Back in Senior High, I would meet my friend Alissa at the barn after class. We’d groom our horses until they glistened while we chatted like … well, girls. In no time, we’d have mounted our most trusted steeds and confidants and ride off through the fields and forests, carrying with us the fervor and excitement of a conversation about… well, boys namely, and other interrelated minutia. Our rides were full of the fresh laughter and innocence of virgins filled with wonder and intrigue about all those would be firsts. Who would it be? What would it be like? Would it be messy? The curiosity of our conversations would be drown out by the rhythm of hoof beats in the soft dirt of the fields as we raced the butterflies through the tall grass.
“We could write a book!” I exclaimed from my saddle.
“We could call it ‘Kissing Lessons’” Alissa replied, and our mirth, hopes and curiosities filled the trails through the pines.
Racing 10 years into the late spring of 2008: after years of experiences in the realms of love and relationship, and many stories worth telling, I found myself sitting in a rose garden at a local tea house for happy hour with two other beautiful and intelligent women in the same situation as myself. We were all still in our first relationship of 6 years — first being the operative word. As we opened up our stories and dished them up to the table, we found similar variations on many themes.
But, more importantly, in light of the lack of comparison to any other relationship, we still were full of questions and uncertainty: Is this really what it’s all about? Is this really it? What else is out there? Does everyone go through this? Are most people settling for relationships like this? WTF?!
What DO you do when all you know is a first love?
It all got me thinking — that table of 3 lovely women who’s firsts were really firsts & and the interrelated matter re: relationships that follows– that these are much needed conversations, for women of all ages. Each story is another chapter of the book, another post on the blog roll.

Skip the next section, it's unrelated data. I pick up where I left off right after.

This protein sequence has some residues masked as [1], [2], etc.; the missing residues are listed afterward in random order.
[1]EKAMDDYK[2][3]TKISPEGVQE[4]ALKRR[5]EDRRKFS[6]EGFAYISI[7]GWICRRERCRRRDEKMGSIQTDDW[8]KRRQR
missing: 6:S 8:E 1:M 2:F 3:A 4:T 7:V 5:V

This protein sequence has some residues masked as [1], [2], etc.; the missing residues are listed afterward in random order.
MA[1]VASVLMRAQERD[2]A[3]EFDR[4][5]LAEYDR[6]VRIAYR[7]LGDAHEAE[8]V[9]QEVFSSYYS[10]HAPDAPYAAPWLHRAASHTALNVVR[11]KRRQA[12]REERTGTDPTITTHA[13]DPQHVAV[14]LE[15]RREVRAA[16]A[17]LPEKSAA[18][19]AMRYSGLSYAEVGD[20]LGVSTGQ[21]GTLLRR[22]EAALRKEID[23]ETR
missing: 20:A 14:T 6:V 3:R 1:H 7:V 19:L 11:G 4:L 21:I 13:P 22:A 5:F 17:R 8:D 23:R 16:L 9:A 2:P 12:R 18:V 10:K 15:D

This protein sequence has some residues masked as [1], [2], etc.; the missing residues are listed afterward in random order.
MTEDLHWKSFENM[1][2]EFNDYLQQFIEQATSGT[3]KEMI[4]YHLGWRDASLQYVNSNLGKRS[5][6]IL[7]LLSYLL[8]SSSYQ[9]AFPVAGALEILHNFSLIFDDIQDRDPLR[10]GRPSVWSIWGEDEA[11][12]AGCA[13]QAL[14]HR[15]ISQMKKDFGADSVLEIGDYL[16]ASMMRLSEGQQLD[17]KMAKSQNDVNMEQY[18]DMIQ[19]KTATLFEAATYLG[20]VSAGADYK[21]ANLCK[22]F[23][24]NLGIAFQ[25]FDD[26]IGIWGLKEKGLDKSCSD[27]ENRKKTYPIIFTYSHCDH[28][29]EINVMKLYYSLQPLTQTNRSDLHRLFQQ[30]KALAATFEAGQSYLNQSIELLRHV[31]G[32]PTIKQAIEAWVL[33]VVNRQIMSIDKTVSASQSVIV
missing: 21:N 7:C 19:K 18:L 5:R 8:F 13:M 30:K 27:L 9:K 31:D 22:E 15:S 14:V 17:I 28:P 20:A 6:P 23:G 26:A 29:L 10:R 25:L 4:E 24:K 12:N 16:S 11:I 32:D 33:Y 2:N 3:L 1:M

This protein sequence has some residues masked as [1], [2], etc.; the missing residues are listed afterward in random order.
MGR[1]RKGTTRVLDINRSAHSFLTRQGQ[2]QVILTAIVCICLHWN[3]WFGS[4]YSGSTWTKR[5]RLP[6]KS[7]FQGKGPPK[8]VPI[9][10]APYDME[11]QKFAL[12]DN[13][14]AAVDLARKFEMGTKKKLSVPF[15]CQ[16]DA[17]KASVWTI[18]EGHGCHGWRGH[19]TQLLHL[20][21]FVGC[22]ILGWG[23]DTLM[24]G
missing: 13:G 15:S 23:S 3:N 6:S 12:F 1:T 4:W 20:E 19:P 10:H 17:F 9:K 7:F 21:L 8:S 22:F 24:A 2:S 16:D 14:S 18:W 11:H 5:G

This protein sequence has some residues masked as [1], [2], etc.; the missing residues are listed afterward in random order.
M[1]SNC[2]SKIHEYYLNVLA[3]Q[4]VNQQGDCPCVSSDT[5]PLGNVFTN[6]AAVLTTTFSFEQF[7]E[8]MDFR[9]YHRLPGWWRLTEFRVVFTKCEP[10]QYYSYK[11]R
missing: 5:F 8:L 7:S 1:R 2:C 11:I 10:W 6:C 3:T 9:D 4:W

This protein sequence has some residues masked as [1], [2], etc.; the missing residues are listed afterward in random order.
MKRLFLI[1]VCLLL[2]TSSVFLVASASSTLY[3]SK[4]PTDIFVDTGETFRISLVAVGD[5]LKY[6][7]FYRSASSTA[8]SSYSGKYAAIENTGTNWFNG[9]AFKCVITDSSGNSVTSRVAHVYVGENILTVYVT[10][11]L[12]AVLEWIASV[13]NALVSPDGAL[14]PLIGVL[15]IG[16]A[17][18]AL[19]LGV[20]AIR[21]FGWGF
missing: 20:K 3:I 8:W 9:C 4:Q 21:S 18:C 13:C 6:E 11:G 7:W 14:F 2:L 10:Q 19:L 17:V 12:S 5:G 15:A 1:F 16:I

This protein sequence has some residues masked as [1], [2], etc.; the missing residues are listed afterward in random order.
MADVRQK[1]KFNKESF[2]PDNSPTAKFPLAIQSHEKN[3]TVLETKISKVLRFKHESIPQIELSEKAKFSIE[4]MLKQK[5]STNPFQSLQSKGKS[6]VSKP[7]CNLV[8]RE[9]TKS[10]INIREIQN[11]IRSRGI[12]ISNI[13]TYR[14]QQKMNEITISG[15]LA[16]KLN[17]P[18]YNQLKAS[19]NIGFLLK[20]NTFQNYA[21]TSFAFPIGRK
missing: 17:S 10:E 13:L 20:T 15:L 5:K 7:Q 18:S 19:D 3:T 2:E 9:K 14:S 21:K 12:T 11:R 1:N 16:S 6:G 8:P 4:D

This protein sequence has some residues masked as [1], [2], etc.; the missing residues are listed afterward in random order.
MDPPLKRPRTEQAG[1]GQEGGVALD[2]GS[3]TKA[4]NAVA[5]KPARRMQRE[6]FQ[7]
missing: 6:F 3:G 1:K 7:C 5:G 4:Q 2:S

What I took away from this much needed exchange, besides knowing that I’m not alone in my situation, was that these conversations need to be had for the sake of this awareness, for the sake of the storytelling. I realized that most people (I can only really speak for some women) are stifled in their relationship, but are either afraid to ask questions, or assume that “this must be normal” and in turn, shrink themselves by succumbing to the immensity of self-doubt. This often suppresses our voice, our intuition, the deep wisdom of our soul.
I also realized that not only do these discussions need to be had, but we need to learn the language necessary to be able to articulate what our hearts are trying to tell us, to trust it, and we need the tools to empower and transform our relationships into the healthy gardens that an intimate partnership is intended to be. We need this discussion for our own validation, the validation of our lived experiences, as we trace the movement of desire.
But, as Shakespeare wrote in A Midsummer Night’s Dream, “The course of true love never did run smooth.”
And, it is here we begin.